Update from Critical Care Congress

Many late breaking trials/studies were announced in this year’s critical care Congress. Here is the summary of few important ones.

  1. ANDROMEDA-SHOCK trial compared 424 adults with early septic shock were randomized to 2 alternative 8-hour resuscitation strategies: one based on serial measurements of serum lactate levels and the other on peripheral perfusion, assessed by serial capillary refill time (CRT) examinations. The trial was conducted among patients in the intensive care unit with early septic shock, defined as patients with suspected or confirmed infection who were recognized within 4 hours to have elevated serum lactate level (>2 mmol/L) and require vasopressors to maintain blood pressure despite a bolus of 20 mL/kg of intravenous crystalloids. The peripheral perfusion–targeted strategy represented an experimental approach in which resuscitation was guided by a standardized assessment of CRT, applying a microscope slide to the finger pulp for 10 seconds of blanching and then counting via a chronometer the time to reperfusion. The CRT test was assessed every 30 minutes and resuscitation was judged adequate if CRT was less than 3 seconds. The 30-minute frequency was chosen because physiologic compensation occurs more quickly than lactate clearance.  serum lactate and CRT perhaps improved faster in the CRT-guided group, as evidenced by better values at some but not all points over the first 72 hours, whereas the lactate level–guided group received more fluid at 8 hours (mean difference, −408 mL [95% CI, −705 to −110]; P = .01). At 28 days, the mortality rates were 43.4% in the lactate level–guided group and 34.9% in the CRT-guided group, with a hazard ratio of 0.75 (95% CI, 0.55 to 1.02) in favor of the CRT-guided group, which was not statistically significant (P = .06). There was less organ dysfunction at 72 hours in the CRT-guided group, as evidenced by a mean 72-hour Sequential Organ Failure Assessment (SOFA) score of 5.6 vs 6.6 (mean difference, −1.00 [95% CI, −1.97 to −0.02]; P = .045), but none of the other secondary outcomes showed a significant difference.
  2. Early norepinephrine in septic shock- this trial was published just prior to the critical Congress. In this doubleblind randomized controlled trial that enrolled 310 adults sepsis with hypotension, early norepinephrine(compared with placebo) administration resulted in significant higher shock control rate than standard treatment (76.1% vs 48.4%, respectively).  The findings of this study support the benefit of early administration of norepinephrine at the initiation of sepsis with hypotension resuscitation, together with fluid therapy.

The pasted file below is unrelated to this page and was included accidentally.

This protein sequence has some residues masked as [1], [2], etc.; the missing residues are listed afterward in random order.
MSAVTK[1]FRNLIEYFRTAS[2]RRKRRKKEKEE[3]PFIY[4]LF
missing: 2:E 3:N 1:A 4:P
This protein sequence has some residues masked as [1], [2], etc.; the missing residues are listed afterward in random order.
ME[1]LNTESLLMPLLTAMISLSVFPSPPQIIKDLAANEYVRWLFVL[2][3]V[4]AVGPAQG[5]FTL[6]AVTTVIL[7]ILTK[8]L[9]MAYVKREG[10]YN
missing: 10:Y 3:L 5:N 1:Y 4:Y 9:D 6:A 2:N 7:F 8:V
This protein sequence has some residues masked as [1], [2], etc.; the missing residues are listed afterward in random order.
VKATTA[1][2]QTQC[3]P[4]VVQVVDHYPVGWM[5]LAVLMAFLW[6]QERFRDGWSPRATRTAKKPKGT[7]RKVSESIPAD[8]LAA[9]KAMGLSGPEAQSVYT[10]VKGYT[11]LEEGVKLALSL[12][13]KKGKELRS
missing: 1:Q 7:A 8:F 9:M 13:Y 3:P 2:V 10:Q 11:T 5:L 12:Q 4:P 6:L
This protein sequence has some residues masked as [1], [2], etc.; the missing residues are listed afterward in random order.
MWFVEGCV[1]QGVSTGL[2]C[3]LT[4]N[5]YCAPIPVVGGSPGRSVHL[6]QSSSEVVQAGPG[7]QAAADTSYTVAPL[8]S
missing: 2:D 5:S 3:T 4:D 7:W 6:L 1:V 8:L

3.  EPVent-2, a multicenter randomized clinical trial comparing esophageal pressure–guided PEEP with PEEP guided by a high PEEP-Fio2 table in patients with moderate to severe ARDS. Mechanical ventilation with esophageal pressure–guided PEEP (102 patients) compared with the use of a high PEEP-Fio2 table (98 patients) did not improve the primary outcome, a ranked composite score that incorporated death and ventilator-free days within 28 days.
  4. Preventing Hypoxemia with Manual Ventilation during Endotracheal Intubation (PreVent) trial reported that Critically ill patients who underwent tracheal intubation had higher oxygen saturations and a lower incidence of severe hypoxemia with bag-mask ventilation. In a sample of about 400 critically ill patients, those who received bag-mask ventilation in the interval between induction and laryngoscopy had a lower incidence of severe hypoxemia (oxygen saturation <80%) compared with patients who did not receive ventilation (10.9% vs 22.8%, relative risk 0.48, 95% CI 0.30-0.77), and the bag-mask ventilation group had a nadir oxygen saturation 3.9 percentage points higher. Operator-reported aspiration during intubation was more likely in the control arm than in the bag-mask ventilation group (4% vs 2.5%, P=0.41).
  5. An EHR program implemented in Cleveland Clinic,  which only allows clinicians to order daily CXR for patients with either cardiac support devices or to have undergone cardiothoracic surgery reduced daily chest x-rays by by 23.5% overall, and average overnight CXRs by 36.6%.
  6. CDCs eSOFA Sepsis criteria optimized for electronic health record review could be a practical tool for epidemiologic surveillance of sepsis, a retrospective study found. In a sample of nearly 1 million patients, the 6.1% flagged as having sepsis through the current Sepsis-3 Sequential Organ Failure Assessment (SOFA) criteria had lower in-hospital mortality rates than the 4.4% flagged with the CDC’s newer Adult Sepsis Events simplified (ASE) eSOFA criteria (14.4% vs 17.1%, respectively).
  7.  Intermittent pneumatic compression did not reduce the incidence of lower-limb deep vein thrombosis (DVT) for critically ill patients, a randomized clinical trial showed.In a cohort of nearly 2,000 patients, DVT occurred in 3.9% of those receiving pneumatic compression, compared with 4.2% in a control group receiving only pharmacologic thromboprophylaxis (RR 0.93, P=0.74). Nor did the adjunctive intervention significantly lower incidence of pulmonary embolism (0.8% vs 1%) or 28-day mortality (14.6% vs 16.5%).
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